The European Parliament will vote on the new Common Agricultural Policy (CAP) at the end of the week. In an interview with EURACTIV France, Bundestag MP Harald Ebner (Greens) spoke about how crucial it was to integrate the European Commission’s ‘Farm to Fork’ strategy into the new CAP, which according to him, should be greener and fairer.
Bundestag MP Harald Ebner is currently president of the Greens in the Bundestag’s food and agriculture committee.
On Monday and Tuesday (19-20 October), European agriculture ministers are meeting to negotiate major texts that will define the CAP for the next seven years. Later in the week, it will be the Parliament’s turn to deal with these issues. What should the new CAP look like?
The answer is quite simple: most importantly, it should not look like the old one. It can no longer continue like that. The challenges are enormous. The coronavirus crisis has certainly caused a major economic upheaval, but it is not the only crisis we are experiencing.
The climate emergency, the destruction of biodiversity, soil erosion and water pollution are just as serious. All of these issues, which were of little or no concern a few years ago, have become essential. The times are changing, and so must the CAP.
Does this mean that agricultural policy, as it is practised today, is not green enough?
Far from it. Our agriculture produces value, which is not recognised by the current agricultural policy. In our consumer society, it is perhaps satisfying to buy food cheaply but low prices do not guarantee a satisfactory income for farmers, nor do they guarantee quality agricultural production.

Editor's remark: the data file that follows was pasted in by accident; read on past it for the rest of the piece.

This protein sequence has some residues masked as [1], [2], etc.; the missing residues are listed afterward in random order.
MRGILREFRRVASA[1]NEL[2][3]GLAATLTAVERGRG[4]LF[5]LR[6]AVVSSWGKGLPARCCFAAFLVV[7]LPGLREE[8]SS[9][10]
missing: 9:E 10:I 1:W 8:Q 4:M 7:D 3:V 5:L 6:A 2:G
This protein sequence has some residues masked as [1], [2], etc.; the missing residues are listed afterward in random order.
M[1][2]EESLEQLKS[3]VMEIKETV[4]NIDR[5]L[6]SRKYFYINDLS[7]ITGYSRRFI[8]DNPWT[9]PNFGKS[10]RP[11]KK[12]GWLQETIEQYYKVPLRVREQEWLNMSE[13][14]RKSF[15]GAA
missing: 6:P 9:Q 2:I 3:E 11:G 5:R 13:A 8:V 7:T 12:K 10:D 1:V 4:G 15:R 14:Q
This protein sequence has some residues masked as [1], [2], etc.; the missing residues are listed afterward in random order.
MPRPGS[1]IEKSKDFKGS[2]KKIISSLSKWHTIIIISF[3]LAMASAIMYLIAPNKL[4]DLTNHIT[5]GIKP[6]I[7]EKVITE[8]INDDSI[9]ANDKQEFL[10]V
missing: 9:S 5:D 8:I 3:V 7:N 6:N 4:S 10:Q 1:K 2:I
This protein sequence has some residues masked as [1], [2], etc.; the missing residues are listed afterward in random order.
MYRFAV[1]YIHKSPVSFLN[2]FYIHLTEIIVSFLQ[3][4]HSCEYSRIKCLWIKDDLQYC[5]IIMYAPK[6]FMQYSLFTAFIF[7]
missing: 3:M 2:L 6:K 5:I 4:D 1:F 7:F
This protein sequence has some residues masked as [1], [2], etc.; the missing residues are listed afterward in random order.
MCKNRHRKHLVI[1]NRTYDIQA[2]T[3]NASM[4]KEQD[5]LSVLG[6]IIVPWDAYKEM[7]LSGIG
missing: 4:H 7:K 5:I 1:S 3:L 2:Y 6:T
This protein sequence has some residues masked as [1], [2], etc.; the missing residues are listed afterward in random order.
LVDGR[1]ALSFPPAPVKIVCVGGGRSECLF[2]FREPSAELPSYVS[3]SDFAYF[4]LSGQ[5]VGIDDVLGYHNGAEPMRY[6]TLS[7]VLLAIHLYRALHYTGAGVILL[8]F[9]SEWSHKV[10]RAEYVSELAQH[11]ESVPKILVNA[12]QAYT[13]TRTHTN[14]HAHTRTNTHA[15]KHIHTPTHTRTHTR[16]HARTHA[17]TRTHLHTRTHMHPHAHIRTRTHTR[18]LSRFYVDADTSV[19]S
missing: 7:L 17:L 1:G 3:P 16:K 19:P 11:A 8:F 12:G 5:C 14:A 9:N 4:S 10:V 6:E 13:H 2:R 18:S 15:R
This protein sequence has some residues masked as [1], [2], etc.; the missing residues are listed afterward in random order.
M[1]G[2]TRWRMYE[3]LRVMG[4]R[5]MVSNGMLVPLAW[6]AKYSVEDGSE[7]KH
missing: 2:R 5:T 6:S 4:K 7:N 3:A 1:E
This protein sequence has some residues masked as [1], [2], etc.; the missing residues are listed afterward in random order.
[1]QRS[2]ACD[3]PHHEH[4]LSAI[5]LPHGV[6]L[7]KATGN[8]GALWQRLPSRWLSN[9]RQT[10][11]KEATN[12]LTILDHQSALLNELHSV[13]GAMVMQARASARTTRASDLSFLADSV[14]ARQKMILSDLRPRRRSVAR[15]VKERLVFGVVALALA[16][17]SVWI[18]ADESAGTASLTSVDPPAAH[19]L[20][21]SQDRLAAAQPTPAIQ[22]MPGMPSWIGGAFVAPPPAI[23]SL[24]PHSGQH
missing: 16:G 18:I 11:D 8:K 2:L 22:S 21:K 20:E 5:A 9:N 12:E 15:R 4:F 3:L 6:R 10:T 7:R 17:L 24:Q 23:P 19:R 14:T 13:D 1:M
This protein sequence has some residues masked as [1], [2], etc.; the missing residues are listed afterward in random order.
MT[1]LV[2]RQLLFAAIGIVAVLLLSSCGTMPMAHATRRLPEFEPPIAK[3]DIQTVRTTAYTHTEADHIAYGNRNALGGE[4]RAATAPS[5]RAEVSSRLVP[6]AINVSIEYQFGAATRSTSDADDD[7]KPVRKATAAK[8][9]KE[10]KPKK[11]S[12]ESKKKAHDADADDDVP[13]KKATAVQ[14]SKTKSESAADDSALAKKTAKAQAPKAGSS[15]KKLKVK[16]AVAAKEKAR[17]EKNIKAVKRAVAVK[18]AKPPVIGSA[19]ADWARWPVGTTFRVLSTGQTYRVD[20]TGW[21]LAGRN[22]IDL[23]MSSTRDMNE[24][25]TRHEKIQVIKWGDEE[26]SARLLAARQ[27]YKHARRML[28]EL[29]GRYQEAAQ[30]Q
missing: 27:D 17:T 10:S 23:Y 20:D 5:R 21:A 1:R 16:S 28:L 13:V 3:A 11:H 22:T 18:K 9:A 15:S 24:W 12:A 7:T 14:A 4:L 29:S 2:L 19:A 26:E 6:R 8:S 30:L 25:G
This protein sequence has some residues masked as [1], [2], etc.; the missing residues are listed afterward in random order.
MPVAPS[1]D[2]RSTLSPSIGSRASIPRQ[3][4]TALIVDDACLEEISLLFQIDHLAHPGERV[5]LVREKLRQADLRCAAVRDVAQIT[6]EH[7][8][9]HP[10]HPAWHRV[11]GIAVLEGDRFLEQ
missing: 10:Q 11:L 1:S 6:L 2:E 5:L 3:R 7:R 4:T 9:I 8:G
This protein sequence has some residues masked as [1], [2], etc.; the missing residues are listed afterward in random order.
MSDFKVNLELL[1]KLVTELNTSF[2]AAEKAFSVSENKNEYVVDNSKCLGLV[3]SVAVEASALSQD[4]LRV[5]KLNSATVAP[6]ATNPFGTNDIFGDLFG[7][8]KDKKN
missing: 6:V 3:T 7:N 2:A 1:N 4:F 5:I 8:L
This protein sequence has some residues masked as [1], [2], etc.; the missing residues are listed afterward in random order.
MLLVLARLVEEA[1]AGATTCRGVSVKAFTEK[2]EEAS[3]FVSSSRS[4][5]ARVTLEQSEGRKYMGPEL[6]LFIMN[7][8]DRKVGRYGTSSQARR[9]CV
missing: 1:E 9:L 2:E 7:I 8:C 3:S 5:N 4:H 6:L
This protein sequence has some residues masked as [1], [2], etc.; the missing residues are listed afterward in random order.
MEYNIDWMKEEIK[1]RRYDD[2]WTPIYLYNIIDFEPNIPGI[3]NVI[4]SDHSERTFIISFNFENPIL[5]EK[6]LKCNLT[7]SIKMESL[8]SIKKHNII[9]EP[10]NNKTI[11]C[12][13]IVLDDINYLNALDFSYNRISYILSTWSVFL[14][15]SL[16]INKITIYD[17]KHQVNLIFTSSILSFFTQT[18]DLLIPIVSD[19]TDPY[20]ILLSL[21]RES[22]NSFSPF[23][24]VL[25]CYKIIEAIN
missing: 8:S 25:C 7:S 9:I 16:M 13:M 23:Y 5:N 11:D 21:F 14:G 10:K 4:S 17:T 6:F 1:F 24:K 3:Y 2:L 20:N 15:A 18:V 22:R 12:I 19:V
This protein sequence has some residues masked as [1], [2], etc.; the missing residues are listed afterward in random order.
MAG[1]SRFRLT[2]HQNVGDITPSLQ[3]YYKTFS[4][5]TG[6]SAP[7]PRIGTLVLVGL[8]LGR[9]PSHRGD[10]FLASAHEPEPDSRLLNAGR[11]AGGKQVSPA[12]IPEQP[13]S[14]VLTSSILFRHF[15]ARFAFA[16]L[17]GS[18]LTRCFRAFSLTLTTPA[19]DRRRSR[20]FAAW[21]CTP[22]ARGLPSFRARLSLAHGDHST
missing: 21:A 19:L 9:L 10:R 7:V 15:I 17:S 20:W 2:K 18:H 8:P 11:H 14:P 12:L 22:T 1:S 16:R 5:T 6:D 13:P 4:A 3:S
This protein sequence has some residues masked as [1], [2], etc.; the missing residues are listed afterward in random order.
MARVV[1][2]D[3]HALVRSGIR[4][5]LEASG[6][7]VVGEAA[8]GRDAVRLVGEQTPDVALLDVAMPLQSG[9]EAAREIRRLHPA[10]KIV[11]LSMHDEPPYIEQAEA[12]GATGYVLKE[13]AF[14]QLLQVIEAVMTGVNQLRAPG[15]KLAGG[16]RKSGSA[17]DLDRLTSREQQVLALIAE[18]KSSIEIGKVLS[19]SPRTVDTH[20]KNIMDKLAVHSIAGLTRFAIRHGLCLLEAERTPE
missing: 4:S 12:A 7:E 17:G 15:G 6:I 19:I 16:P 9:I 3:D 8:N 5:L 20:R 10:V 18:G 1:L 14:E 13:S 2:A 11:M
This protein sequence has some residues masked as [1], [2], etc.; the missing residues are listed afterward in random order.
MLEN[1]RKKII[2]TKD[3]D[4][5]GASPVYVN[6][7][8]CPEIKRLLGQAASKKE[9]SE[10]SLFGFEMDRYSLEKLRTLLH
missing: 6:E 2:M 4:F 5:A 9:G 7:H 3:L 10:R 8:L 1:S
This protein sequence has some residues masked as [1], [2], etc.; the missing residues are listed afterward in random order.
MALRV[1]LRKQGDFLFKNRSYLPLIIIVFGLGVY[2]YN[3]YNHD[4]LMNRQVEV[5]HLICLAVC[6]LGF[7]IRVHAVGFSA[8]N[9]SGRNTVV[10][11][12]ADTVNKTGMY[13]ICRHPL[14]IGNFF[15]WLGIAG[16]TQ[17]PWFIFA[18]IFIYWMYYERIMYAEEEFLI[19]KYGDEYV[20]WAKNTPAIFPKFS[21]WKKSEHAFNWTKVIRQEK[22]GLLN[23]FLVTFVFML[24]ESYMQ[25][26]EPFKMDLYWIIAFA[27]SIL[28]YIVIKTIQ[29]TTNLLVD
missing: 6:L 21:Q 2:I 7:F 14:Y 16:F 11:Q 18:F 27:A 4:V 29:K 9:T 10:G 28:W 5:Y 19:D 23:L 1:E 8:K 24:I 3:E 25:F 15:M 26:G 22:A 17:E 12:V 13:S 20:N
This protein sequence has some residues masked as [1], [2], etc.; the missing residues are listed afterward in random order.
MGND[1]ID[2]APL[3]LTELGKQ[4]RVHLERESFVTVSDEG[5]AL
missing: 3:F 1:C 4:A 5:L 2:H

Moreover, the subsidies allocated to farmers are very unevenly distributed. While large farms receive the majority of funds, small farmers, who ensure production diversity, are sidelined by market-driven logic and price pressure. From now on, it is essential to encourage farmers to turn to more sustainable modes of production. The CAP must become greener but also fairer.
In May 2020, the European Commission presented its “Farm to Fork” (F2F) strategy, with ambitious objectives to promote organic farming, reduce the use of pesticides and synthetic inputs. Does this strategy have a future within the future CAP?
It has a future, and it must have one. With its F2F strategy, the Commission has made ambitious commitments: a 50% reduction in the use of pesticides by 2030, a reduction of at least 20% in the use of fertilisers, and the promotion of a more ecological and sustainable agriculture… All these measures are heading in the right direction. It remains to be seen whether the EU will match its ambition with an action plan and sufficient financial support.
We are in a key period, with the meeting of the Council and the vote on CAP reform in the European Parliament. If the “Farm to Fork” strategy is not integrated into the CAP, we will have lost seven crucial years with disastrous environmental consequences.